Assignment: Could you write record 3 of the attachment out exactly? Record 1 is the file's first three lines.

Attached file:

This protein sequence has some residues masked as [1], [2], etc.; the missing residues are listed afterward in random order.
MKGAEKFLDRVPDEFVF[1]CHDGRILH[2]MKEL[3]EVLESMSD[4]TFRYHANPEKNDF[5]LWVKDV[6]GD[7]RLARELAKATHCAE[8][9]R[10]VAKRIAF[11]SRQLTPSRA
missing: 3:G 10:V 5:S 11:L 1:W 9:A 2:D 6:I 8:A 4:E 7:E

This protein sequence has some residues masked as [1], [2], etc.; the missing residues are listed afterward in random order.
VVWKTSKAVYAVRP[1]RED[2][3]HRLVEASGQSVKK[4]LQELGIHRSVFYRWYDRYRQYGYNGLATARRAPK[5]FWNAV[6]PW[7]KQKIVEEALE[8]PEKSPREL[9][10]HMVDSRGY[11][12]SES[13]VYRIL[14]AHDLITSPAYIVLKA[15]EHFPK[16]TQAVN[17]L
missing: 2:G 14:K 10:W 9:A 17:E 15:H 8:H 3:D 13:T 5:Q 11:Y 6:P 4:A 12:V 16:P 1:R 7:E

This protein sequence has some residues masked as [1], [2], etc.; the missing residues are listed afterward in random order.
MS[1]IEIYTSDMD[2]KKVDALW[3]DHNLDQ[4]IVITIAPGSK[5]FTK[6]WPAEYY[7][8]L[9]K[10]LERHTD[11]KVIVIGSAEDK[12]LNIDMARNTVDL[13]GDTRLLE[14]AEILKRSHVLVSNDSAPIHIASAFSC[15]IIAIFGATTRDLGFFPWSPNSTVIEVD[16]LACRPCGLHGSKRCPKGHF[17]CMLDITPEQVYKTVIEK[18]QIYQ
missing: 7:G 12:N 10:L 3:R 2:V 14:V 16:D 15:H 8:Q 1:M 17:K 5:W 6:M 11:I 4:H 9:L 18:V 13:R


This protein sequence has some residues masked as [1], [2], etc.; the missing residues are listed afterward in random order.
MS[1]IEIYTSDMD[2]KKVDALW[3]DHNLDQ[4]IVITIAPGSK[5]FTK[6]WPAEYY[7][8]L[9]K[10]LERHTD[11]KVIVIGSAEDK[12]LNIDMARNTVDL[13]GDTRLLE[14]AEILKRSHVLVSNDSAPIHIASAFSC[15]IIAIFGATTRDLGFFPWSPNSTVIEVD[16]LACRPCGLHGSKRCPKGHF[17]CMLDITPEQVYKTVIEK[18]QIYQ
missing: 7:G 12:N 10:L 3:R 2:V 14:V 16:D 15:H 8:Q 1:M 17:K 5:W 6:M 11:I 4:H 9:L 18:V 13:R